As of June 6, former President Trump led President Biden in both states by 5 percentage points, about the same margin as when the trial began.

In Virginia, a Fox News poll found that President Biden and former President Trump were tied in public opinion following the verdict, each polling at 48 percent. In a hypothetical five-way contest including independent candidates Robert F. Kennedy Jr. and Cornel West and Green Party nominee Jill Stein, former President Trump would hold a 1 percent advantage.

In 2020, President Biden won both Arizona by 0.4 percent, Nevada by 2.4 percent, and Virginia by more than 10 percent. This apparent shift should be a concern for President Biden, Ms. Crouse said.

“Those are states that probably will determine the outcome of the election,” she said. “And I think that’s something he needs to focus on.”

Persuasion Versus Turnout

About 43 percent of registered voters are independents, meaning they are registered with no political party. Republicans and Democrats each account for 27 percent of registered voters.

Given those percentages, the party that draws the most independent voters usually wins. But that may not hold true this year because the number of truly undecided voters appears to be relatively small while so-called “double haters” abound.

“I don’t believe there are that many persuadable voters out there,” Mr. Newhouse said. “I think the turnout is going to be lower because people are frustrated with their choices.”

Some 19 percent of all registered voters have an unfavorable view of both major candidates according to a Marquette Law School poll. Morning Consult and The New York Times/Siena College polls found nearly identical results.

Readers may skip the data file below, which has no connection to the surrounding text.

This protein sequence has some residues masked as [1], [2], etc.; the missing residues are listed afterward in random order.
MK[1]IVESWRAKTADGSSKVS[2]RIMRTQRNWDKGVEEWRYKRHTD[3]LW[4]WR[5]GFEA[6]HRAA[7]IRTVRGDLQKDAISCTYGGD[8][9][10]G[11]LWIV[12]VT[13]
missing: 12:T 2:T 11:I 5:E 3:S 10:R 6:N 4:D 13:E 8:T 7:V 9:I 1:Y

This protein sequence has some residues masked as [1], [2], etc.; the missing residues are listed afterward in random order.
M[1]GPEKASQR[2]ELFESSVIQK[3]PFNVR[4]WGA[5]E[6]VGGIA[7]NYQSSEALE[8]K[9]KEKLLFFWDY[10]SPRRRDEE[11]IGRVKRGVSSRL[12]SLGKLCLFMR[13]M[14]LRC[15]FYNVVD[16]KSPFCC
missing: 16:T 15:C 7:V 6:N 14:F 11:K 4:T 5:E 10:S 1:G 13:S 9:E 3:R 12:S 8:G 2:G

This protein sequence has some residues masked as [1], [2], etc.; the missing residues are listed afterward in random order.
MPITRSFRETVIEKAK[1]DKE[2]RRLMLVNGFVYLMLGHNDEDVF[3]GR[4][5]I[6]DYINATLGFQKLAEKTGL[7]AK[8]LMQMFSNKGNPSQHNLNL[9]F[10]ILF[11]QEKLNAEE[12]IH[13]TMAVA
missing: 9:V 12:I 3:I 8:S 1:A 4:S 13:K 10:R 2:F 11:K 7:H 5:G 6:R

Both major candidates have seen sizable protest votes in the ongoing primary elections even though they clinched their respective parties’ nominations months ago.

In the case of former President Trump, up to 20 percent of voters in some Republican primaries have cast ballots for Nikki Haley, after she withdrew from the race on March 6.

Thousands of voters in Democrat primaries have voted “uncommitted” or for a candidate other than President Biden.

“A lot of voters have simply been turned off by all of this,” Ms. Crouse said. “So I think that there is a concern about voter turnout. And I think that’s an area where both campaigns need to make a better effort.”

Former President Trump spread that message on June 6 in a town hall meeting in Phoenix.

“We have to get the evangelicals. We have to get the gun owners. We have to get these people to vote. And if they vote, nobody can beat us,” he said.

The Republican Party has embraced voting by mail this year in the states where it’s allowed. That’s a change from 2020 when Democrats capitalized on mail-in voting while Republicans discouraged it.

Yet while many voters are dissatisfied with both candidates, they are also dissatisfied with the direction of the country and therefore more likely to vote, according to Jimmy Lee of Susquehanna Polling.

“All the polling we’ve done shows between 5 and 10 percent of the electorate claims they’re still undecided,” Mr. Lee told The Epoch Times. “I believe that the election will be decided by those late-breaking undecided voters, because the race will be razor tight, in my opinion, in most of the battleground states.”

“They’re waiting for something that connects with them at a deeply personal level,” he said.

Original News Source Link – Epoch Times